• More affordable option for you: a regwall can be very inexpensive, providing a particularly useful option for smaller businesses that will enable you to achieve other goals aside from simply data collection. For example, by having users create an account, you can provide them with personalization features such as saving content for later or resuming content where they left it. Think of Netflix, where every user’s homepage is filled with different, personalized content.
  • Customer loyalty and closer relationship with users: when it comes to creating a community of members on your site, many assume they have to be paying users (i.e. as part of subscription). However, building a registered community can be free for the users, help to keep them loyal to your company as well as build a closer reader-media relationship. As you engage with users and provide them with value, your audience will grow organically.
First-Party Data and Registration Walls Part 1
WTTJ registration wall

A registration wall is therefore an extremely powerful tool for any online company in many ways, but particularly as a method of collecting valuable first-party data.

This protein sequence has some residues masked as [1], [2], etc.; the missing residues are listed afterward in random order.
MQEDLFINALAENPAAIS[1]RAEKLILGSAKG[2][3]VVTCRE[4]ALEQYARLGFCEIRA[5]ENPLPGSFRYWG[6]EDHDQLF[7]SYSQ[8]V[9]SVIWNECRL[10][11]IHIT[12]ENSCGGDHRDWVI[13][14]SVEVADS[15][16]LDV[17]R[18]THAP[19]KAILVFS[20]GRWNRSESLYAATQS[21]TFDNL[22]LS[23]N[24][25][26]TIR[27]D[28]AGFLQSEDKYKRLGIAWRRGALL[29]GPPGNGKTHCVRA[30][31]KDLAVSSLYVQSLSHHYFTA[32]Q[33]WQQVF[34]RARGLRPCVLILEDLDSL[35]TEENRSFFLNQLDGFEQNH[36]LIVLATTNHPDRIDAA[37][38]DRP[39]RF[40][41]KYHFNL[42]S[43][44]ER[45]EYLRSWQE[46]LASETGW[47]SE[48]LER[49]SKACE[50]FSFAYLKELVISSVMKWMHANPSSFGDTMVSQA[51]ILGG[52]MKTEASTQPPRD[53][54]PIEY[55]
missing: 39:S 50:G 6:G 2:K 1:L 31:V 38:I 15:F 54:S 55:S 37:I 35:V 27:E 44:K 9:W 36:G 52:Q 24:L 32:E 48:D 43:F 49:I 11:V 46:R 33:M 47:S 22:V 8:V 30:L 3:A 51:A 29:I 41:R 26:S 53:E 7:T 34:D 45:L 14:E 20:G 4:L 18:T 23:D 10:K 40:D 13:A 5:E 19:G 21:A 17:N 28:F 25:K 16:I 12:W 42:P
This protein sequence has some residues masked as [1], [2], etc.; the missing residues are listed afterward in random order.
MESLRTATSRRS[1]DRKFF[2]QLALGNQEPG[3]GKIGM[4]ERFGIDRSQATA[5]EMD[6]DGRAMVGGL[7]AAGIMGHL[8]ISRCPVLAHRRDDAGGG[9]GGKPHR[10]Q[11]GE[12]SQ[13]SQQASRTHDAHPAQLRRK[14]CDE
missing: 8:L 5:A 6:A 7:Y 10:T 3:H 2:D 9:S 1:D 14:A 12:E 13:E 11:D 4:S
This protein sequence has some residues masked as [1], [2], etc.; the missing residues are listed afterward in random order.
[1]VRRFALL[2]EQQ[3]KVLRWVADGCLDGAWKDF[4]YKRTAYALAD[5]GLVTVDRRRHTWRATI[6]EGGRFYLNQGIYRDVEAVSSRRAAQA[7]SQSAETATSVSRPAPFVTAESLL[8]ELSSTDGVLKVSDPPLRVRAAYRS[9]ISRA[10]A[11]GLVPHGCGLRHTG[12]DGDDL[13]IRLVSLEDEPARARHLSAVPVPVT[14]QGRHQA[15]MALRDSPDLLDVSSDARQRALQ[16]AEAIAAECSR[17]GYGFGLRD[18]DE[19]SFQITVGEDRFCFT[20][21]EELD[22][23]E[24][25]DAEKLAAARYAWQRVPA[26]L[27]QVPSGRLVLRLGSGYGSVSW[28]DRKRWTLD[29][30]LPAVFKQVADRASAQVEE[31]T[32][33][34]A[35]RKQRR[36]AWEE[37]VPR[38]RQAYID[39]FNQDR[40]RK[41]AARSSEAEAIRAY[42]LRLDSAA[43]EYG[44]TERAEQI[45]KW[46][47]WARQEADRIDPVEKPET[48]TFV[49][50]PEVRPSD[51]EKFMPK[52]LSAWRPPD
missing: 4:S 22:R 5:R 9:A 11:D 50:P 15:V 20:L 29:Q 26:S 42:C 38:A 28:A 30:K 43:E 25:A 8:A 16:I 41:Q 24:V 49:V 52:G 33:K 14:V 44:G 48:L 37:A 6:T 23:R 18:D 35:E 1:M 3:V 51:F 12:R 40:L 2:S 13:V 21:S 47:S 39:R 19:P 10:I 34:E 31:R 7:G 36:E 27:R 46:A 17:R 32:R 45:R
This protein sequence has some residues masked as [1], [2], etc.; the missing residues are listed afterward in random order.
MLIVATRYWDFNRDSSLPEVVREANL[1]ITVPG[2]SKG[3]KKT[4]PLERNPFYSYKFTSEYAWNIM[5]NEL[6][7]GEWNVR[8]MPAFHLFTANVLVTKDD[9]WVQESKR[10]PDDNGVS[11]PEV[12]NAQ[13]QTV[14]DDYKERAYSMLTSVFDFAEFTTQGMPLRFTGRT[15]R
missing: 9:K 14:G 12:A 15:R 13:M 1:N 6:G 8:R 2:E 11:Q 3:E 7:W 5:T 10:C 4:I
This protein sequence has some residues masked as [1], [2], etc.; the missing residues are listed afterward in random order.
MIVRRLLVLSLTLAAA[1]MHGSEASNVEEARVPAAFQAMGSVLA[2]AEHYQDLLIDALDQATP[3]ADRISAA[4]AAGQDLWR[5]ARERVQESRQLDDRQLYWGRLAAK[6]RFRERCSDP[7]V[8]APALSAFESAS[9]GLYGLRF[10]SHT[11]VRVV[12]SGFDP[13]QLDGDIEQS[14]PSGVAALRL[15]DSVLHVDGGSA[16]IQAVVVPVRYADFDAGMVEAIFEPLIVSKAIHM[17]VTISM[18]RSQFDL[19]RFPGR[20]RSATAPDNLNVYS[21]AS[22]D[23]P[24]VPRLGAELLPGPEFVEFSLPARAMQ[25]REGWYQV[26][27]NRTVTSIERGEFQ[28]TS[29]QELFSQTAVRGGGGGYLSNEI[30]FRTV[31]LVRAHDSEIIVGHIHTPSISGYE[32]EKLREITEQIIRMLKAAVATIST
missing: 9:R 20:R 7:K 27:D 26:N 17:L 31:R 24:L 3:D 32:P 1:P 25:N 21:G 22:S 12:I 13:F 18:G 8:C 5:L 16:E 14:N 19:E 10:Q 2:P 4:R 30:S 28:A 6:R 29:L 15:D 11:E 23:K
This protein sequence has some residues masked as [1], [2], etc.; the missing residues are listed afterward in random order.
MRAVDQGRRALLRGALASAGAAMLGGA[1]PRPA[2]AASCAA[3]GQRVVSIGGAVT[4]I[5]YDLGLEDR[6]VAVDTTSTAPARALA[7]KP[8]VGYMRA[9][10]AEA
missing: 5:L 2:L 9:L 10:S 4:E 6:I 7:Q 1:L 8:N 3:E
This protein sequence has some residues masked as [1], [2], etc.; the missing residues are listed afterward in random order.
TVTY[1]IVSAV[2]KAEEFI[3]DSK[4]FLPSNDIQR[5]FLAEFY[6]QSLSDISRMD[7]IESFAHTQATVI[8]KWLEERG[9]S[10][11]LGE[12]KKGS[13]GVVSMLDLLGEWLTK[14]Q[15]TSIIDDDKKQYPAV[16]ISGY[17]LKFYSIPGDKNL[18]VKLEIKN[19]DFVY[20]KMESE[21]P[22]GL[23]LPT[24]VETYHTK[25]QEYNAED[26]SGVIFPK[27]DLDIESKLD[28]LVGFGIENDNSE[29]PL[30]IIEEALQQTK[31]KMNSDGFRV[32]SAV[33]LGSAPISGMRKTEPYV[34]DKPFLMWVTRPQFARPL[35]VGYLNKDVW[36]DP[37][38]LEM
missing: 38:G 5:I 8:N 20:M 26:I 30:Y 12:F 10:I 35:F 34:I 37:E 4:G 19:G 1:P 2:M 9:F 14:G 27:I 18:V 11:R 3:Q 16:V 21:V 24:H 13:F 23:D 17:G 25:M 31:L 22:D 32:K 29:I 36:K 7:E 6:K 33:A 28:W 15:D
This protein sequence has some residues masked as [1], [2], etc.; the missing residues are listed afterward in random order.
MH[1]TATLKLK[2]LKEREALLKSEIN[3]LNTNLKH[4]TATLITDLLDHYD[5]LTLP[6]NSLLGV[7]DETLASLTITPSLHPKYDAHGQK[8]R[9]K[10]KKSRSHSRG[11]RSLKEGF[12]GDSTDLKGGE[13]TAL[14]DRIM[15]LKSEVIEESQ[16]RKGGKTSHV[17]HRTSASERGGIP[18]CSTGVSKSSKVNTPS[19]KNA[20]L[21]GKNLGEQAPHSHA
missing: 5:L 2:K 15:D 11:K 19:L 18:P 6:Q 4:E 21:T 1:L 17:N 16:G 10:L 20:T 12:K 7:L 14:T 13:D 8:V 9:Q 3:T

It’s important to note here that walls, in all their forms, aren’t solely reserved for news journalism websites. In fact, any content producer online can use a wall to ask users for a value exchange, from e-learning platforms and video streaming sites to brands and social media. If you want to see some registration walls currently being used by successful companies, take a look at our ‘7 Examples of Registration Walls’ article.

So, that’s the background information sorted. But what next? How can you employ this first-party data strategy with a registration wall? What are some best practices to follow to optimize a regwall to match this model?

Find all this and more in part 2 of this white paper!

Want to discuss your business and how a registration wall could benefit you? Let's book you in for a free demo!

And don't forget that we also have plenty of other articles on our blog discussing everything from paywalls and cookie walls to success stories and strategies.